Super Win the Game
Super Win the Game is the sequel to You Have to Win the Game. While the original game hearkened back to the days of 1980’s computer games, the sequel offers an NES-style aesthetic with an expanded color palette, a larger world, and a wider variety of themed locales. The game also features multidirectional scrolling rather than the interconnected single-screen rooms found in the original game.
Rather than presenting a single contiguous world, Super Win the Game offers individual towns and dungeons, with an overworld map to connect them all. Similar to the presentation of Zelda II, the world map is top-down with icons representing town and dungeon locations, and entering these areas reveals sidescrolling platforming environments.
While the original game featured an open world design, Super Win the Game is even more of a non-linear experience. The bulk of the world map is open to the player from the start, and the player may gather many of the gameplay-altering powerups in any order. This is in contrast to the original game that offered red and blue block switches to open new paths that eventually led to the double jump and wall climb abilities. In Super Win the Game, even the first dungeon offers multiple branching paths and navigation that is impacted by the abilities that the player has acquired, thus encouraging a return trip after new powerups have been collected.
Minor Key Games’ first commercial release was a 3D first person action game called Eldritch, based on the stories of H. P. Lovecraft. The game offers melee-based combat, traditional FPS gunplay, and the use of high explosives to cause massive damage and even blow holes in the walls. The game’s block-based levels are randomly generated.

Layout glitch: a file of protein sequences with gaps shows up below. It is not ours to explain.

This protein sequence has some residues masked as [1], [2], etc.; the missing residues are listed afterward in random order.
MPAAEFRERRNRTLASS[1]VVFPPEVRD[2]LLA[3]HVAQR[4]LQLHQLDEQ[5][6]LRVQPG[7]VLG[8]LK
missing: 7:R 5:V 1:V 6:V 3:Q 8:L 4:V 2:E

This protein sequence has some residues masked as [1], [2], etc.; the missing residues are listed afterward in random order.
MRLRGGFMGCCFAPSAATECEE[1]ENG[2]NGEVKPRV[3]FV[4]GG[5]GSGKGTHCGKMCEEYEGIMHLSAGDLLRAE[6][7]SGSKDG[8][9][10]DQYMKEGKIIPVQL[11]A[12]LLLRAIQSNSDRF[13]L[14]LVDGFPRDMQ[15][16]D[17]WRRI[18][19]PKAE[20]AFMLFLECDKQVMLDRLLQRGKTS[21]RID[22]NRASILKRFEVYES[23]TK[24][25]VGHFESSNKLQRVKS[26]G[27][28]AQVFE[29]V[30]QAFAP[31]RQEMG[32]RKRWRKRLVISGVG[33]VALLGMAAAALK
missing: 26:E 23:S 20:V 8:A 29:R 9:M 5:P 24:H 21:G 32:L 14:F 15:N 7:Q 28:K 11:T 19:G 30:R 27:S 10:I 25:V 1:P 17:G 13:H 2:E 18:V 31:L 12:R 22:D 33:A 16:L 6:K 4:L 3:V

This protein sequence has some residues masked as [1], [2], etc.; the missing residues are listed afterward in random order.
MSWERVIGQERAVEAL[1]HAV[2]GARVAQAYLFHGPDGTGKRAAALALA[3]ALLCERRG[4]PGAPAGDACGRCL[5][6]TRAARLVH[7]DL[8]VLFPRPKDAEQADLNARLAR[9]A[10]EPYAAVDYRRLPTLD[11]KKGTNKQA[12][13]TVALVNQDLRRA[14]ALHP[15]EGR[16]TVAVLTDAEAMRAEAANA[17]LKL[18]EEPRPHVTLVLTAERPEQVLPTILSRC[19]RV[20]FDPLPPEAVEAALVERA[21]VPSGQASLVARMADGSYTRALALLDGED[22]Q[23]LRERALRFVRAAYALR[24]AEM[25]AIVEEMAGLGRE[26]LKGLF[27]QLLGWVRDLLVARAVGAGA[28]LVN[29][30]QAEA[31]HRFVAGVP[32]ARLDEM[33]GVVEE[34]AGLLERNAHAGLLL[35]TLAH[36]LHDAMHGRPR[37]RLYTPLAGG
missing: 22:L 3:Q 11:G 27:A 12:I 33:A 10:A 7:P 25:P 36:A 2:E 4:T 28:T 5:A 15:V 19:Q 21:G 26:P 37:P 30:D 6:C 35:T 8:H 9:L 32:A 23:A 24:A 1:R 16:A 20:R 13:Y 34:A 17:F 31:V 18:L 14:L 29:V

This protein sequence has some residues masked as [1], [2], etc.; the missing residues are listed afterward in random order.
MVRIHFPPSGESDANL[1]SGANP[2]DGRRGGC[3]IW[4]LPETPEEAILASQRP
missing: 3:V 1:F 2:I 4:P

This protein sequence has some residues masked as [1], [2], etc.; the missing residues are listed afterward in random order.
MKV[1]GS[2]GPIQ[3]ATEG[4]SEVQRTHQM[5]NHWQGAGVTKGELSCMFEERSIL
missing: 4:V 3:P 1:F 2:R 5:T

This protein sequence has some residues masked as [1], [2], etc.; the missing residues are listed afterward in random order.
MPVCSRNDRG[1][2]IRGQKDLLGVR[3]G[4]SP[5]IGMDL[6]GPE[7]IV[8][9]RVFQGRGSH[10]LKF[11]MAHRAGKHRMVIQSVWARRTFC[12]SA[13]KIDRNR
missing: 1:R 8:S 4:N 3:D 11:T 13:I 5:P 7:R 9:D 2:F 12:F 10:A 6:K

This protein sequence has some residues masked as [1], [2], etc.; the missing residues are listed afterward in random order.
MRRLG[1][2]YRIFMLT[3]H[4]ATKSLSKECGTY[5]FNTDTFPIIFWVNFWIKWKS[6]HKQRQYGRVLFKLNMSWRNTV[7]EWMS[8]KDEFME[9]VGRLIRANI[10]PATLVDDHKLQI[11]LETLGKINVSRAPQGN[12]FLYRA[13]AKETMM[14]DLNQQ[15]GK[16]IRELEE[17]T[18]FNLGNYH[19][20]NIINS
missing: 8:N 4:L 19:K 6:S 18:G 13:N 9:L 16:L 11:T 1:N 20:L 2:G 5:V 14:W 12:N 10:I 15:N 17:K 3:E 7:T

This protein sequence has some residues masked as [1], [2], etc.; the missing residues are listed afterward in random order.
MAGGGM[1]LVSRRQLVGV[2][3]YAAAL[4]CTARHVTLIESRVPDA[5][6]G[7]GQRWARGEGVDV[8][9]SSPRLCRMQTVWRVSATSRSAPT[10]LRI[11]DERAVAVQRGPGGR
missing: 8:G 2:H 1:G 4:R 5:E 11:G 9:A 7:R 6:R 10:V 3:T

The player wakes up in a library and discovers a series of glowing books that transport him to several strange worlds filled with monsters. A number of traditional Lovecraftian creatures make an appearance, including fish people, cult members, and strange tentacled beasts, each presented in a somewhat cartoony fashion.
Players are able to kill enemies and loot their bodies to get ammo and money. Money can be used to buy weapons, keys, and gameplay-altering powerups like high jump boots, speed boots, the ability to pick locks and lock doors behind you, and the ability to resurrect yourself (for a price). But beware, looted enemies will respawn elsewhere in the level.
Stealth plays a large role, as the player needs to conserve health and ammunition in order to survive, and the player is rewarded for killing enemies silently or merely sneaking past without engaging them. The game is a roguelike, so if you do manage to get killed, you are sent back to the start of the game with most of your progress reset. The game also features an expansion called Eldritch: Mountains of Madness which places the player in a 10-story dungeon in Antarctica, with a new set of enemies, weapons, and items.